Sitkūnai Radio Station

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Sitkūnai Radio Station is a large facility for medium wave and shortwave broadcasting at Sitkūnai, Lithuania. The decision to build a new transmitting centre near the village of Sitkunai, about 17 km (11 mi) north of Kaunas was made by the Government of Lithuania in 1937. The building works started in 1939, and after completion, a 120 kW medium wave transmitter from Standard Telephones and Cables in the United Kingdom was ordered. However, the outbreak of World War II stopped the shipment. The empty transmitter buildings in Sitkunai survived the war with almost no damage and were used as military compound by the German army in 1941-1944, and later as a primary school. Because the Soviet Lithuania was badly covered by radio signals, the Soviet authorities decided to continue the building work at Sitkunai and turn the site into a main shortwave and medium wave transmitting centre. During 1951 and 1952 two 50 kW shortwave transmitters, dismantled from an East German utility site as war reparations were installed in Sitkūnai. Several curtain antennas were erected and one 150 kW mediumwave transmitter was installed (665 kHz). During the January Events in 1991, Sitkūnai Radio Station was among those transmitting sites broadcasting to the world about the Soviet military actions in Vilnius when 14 civilians were killed and more than 600 injured.[1]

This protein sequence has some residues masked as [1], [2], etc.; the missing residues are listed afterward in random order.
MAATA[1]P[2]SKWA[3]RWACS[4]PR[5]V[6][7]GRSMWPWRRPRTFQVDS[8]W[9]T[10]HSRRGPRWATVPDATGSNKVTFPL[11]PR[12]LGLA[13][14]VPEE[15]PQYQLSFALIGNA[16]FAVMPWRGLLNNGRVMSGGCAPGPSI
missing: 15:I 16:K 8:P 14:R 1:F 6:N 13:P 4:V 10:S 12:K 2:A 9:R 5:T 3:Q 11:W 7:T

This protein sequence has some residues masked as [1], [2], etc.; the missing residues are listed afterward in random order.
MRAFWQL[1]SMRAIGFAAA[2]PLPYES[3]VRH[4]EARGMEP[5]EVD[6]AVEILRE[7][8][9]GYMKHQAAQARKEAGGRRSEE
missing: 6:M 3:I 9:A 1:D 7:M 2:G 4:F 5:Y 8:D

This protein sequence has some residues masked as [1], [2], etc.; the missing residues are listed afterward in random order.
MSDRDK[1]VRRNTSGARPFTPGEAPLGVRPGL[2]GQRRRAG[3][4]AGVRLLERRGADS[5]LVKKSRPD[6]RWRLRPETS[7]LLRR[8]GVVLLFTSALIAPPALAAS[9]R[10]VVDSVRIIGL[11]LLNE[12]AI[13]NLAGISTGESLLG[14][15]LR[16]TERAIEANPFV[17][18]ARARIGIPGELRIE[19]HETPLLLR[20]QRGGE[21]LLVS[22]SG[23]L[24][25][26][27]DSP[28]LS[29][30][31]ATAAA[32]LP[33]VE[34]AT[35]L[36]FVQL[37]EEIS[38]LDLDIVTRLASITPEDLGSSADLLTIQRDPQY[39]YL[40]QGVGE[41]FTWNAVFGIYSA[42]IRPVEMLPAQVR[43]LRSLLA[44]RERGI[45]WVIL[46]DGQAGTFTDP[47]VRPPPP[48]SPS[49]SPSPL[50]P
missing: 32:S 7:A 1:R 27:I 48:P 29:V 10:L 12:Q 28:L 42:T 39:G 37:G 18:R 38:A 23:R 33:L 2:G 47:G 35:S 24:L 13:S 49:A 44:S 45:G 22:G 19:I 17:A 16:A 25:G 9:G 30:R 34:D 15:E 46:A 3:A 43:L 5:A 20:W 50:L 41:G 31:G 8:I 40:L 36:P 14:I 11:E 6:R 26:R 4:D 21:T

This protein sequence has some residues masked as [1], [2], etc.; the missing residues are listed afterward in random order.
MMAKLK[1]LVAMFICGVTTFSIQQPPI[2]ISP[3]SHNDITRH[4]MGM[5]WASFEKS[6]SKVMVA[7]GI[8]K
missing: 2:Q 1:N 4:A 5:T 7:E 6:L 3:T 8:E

Now Sitkūnai Radio Station broadcasts on three frequencies in the medium wave band using two transmitters (Russian made Shtorm, 150 kW, installed 1964, and Russian made Vihr, 500 kW, installed 1977) and following antennas: one guyed mast 257 metre tall, two guyed masts 238 metre tall and two masts 150 metre tall. For short wave broadcasting, a Continental 418F 100 kW transmitter is used along with four antennas: three horizontal dipole arrays beamed at 259, 79 and 310 degrees, and a dipole beamed at 259/79 degrees. The station is owned and operated by Lithuanian National Radio and Television Centre.

References[edit]

  1. ^ http://www.zilionis.lt/rtv/qth/sit/RNW_lithuania020204.htm How Lithuania Boosted its Voice on Shortwave. Retrieved on December 27, 2010

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Coordinates: 55°02′36.97″N 23°48′46.55″E / 55.0436028°N 23.8129306°E / 55.0436028; 23.8129306